Therefore, a parameter is defined for the proposed method, which is called Alpha. The value of Alpha indicates the number of edges which should be processed and assigned to the partitions before reconsidering an edge located in the buffer again. In other words, after inserting an edge into the buffer, periodically, it will be reconsidered to determine whether it could be assigned into an appropriate partition this time or it should still remain in the buffer. In addition to Alpha, another threshold is used to show that how long edges can be remained in the buffer because the buffer capacity is limited compared to a large graph. To solve this challenge, two thresholds called Yellowline and Redline are defined. The applications of these thresholds are showed by explaining three scenarios:
Scenario 1: Assuming that after assignment of Alpha edges, the partitioner wants to reconsider an edge inside the buffer. By checking its vertices, it will become evident that both vertices of the edge are at least in one common partition (i.e. \(A\left( {v_{i} } \right) \cap A\left( {v_{j} } \right) \ne \emptyset\)), afterwards, if the selected partition by HDRF is not one of these common partitions, the edge should remain in the buffer based on the pseudo code proposed in Algorithm 1. But, how long it should remain there? If the number of times that this edge is reconsidered by the partitioner reaches the Yellowline threshold, then the edge could not remain in the buffer anymore and must be assigned to the emptiest common partition (unlike the HDRF decision). However, some reassignments are needed for this scenario which will be discussed in “The strategy for edge reassignment” section with details.
Scenario 2: Assuming the case that only one or both endpoint vertices of an edge have a copy in at least one or more noncommon partitions (i.e.\(A\left( {v_{i} } \right) \cup A\left( {v_{j} } \right) \ne \emptyset\)). If HDRF does not decide to assign the edge to one of the partitions of \(A\left( {v_{i} } \right) \cup A\left( {v_{j} } \right)\), it should be placed in the buffer. However, the Yellowline threshold again sets a limit on the amount of times that this type of edges can remain in the buffer. It is proposed to assign the edge to the emptiest partition from the mentioned partition set (\(A\left( {v_{i} } \right) \cup A\left( {v_{j} } \right)\)) in these cases.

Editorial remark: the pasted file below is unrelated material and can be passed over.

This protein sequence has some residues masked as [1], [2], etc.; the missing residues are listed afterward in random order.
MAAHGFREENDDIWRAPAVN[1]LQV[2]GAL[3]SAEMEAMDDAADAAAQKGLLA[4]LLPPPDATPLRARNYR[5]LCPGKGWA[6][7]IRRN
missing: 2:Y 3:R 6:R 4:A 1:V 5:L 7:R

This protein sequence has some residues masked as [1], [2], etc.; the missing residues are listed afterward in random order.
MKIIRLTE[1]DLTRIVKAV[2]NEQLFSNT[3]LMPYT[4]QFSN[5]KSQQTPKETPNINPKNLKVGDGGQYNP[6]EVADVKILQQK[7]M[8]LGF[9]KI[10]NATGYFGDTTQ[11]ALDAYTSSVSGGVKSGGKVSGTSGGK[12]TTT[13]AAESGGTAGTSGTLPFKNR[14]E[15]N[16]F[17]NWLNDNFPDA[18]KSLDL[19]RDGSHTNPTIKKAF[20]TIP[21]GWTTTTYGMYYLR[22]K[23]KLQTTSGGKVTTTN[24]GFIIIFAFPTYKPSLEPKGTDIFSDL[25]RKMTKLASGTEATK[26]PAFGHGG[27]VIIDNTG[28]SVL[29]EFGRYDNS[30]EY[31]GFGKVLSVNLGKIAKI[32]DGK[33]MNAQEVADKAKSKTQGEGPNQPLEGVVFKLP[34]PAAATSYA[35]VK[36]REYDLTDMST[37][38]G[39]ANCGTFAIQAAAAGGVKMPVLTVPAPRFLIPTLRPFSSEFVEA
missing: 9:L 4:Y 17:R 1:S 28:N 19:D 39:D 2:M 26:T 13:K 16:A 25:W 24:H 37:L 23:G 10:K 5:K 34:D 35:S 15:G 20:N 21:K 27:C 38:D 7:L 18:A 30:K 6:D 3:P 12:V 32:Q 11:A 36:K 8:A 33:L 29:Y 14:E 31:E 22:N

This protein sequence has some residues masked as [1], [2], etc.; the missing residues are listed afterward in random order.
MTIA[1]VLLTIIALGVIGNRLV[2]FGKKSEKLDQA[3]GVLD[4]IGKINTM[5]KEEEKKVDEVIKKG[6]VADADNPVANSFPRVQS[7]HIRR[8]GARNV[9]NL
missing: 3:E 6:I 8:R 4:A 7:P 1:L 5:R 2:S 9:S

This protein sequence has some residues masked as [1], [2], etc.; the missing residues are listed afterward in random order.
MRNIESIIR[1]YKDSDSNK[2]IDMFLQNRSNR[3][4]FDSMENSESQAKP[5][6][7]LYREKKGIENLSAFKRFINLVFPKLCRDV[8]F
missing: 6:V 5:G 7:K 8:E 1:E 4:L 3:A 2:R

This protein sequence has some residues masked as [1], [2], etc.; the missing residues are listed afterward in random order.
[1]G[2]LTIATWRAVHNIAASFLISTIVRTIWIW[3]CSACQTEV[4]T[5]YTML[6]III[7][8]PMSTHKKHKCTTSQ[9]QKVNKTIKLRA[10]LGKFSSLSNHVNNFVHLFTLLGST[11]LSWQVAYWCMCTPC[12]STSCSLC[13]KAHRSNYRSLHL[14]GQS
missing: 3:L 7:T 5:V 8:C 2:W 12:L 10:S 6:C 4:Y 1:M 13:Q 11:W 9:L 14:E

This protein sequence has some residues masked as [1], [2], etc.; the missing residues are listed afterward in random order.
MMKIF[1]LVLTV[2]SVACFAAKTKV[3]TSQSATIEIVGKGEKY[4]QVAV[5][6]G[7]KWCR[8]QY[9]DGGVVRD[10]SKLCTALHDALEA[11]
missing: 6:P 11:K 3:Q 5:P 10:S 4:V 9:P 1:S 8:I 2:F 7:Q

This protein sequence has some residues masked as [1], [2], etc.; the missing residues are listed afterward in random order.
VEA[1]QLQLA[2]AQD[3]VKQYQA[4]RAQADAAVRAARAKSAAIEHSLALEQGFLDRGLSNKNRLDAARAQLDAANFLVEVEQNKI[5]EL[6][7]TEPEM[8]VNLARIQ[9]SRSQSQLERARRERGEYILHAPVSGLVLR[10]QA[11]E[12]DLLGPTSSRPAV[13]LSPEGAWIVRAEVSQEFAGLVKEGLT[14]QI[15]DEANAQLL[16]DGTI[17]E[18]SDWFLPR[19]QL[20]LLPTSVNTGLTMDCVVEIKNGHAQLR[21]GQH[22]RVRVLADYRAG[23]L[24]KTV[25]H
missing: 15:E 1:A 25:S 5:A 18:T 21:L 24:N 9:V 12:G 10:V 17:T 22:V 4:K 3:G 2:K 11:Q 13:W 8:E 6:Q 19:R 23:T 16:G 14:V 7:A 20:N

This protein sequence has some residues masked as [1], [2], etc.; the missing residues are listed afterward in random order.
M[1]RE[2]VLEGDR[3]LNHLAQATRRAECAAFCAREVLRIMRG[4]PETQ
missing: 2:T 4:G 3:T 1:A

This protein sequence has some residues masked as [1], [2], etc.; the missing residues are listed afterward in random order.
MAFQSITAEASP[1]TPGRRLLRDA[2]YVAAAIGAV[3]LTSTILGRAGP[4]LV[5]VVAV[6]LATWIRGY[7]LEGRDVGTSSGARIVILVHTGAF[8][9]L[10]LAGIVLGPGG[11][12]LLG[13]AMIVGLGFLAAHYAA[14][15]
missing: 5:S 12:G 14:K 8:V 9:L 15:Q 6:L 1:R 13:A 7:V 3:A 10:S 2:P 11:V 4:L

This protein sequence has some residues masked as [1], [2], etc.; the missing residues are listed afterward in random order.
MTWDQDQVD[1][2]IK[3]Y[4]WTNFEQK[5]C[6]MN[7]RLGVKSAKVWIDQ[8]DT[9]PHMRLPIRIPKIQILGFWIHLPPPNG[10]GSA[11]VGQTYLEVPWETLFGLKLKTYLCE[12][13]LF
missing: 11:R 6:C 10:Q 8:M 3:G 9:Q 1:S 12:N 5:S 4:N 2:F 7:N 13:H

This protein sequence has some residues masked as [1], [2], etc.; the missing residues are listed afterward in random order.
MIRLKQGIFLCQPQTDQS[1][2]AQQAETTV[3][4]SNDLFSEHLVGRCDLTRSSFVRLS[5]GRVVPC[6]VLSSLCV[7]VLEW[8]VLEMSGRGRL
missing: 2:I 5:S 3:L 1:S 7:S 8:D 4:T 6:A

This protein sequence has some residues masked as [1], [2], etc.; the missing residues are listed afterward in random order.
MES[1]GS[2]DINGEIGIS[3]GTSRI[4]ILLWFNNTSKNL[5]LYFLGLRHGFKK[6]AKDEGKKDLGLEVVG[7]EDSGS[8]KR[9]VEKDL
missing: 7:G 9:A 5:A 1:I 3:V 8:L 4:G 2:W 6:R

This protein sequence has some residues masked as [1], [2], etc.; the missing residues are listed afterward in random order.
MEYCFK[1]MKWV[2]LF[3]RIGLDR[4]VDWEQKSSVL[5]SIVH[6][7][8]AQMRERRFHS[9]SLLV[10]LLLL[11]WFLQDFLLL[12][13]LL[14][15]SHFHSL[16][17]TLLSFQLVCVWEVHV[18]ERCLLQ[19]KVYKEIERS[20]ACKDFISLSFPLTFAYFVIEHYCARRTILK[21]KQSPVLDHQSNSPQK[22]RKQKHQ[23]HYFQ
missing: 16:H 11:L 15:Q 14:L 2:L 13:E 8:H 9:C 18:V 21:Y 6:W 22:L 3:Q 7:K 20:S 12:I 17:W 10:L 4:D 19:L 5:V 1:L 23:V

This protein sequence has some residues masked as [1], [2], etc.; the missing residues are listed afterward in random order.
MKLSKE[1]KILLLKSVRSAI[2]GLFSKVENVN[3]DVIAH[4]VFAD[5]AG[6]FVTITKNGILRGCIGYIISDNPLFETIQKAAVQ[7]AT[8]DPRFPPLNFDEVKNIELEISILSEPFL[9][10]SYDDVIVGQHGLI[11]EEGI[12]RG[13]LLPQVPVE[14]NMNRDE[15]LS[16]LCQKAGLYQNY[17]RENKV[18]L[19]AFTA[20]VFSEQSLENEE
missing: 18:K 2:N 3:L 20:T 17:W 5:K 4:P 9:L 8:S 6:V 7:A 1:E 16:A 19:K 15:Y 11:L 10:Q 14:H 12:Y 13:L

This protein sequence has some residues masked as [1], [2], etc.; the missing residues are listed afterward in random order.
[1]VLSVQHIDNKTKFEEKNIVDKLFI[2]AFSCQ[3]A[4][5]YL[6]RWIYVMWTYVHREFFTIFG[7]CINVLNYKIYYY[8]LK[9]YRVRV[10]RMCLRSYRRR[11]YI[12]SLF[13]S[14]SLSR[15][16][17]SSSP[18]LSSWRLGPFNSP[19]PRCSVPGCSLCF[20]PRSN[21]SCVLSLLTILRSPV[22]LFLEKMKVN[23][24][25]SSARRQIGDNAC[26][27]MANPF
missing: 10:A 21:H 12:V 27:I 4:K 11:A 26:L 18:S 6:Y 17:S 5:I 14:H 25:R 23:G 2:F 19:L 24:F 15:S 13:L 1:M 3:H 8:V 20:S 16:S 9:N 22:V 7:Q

Scenario 3: assuming that none of the edge’s vertices has already had a copy in any partition. In this case, the edge must remain in the buffer again unless the number of times that it is reconsidered by the partitioner reaches the Redline threshold. If the Redline threshold is reached, the edge is assigned to the emptiest partition in this case. The pseudo code of the edge removing strategy from buffer is given in Algorithm 2. The impact of these thresholds’ value on the performance of the proposed method is evaluated in “Results and discussion” section. In general, it should be noted that the Redline threshold must have higher value in comparison with the Yellowline one.
The strategy for edge reassignment
This reassignment technique is used for the correction of the former decisions (but in limited cases). The purpose of using this technique is to avoid making extra copies, improving the graph partitions’ integrity as well as keeping the balance among the size of the partitions. As discussed in the previous section, HDRF does not select a partition which has a copy of the edge’s vertices in the first two scenarios because of their higher sizes in compared to other partitions. The idea behind the reassignment technique is to moving a few edges (if it is possible and can help to improve the partitioning quality) from the partition which has copies of vertices to the other partition. By so doing, the proposed algorithm both makes room for the new edge to be assigned to the proper partition (no extra copies created) and also correct a previous assignment which has now been found to be inadequate.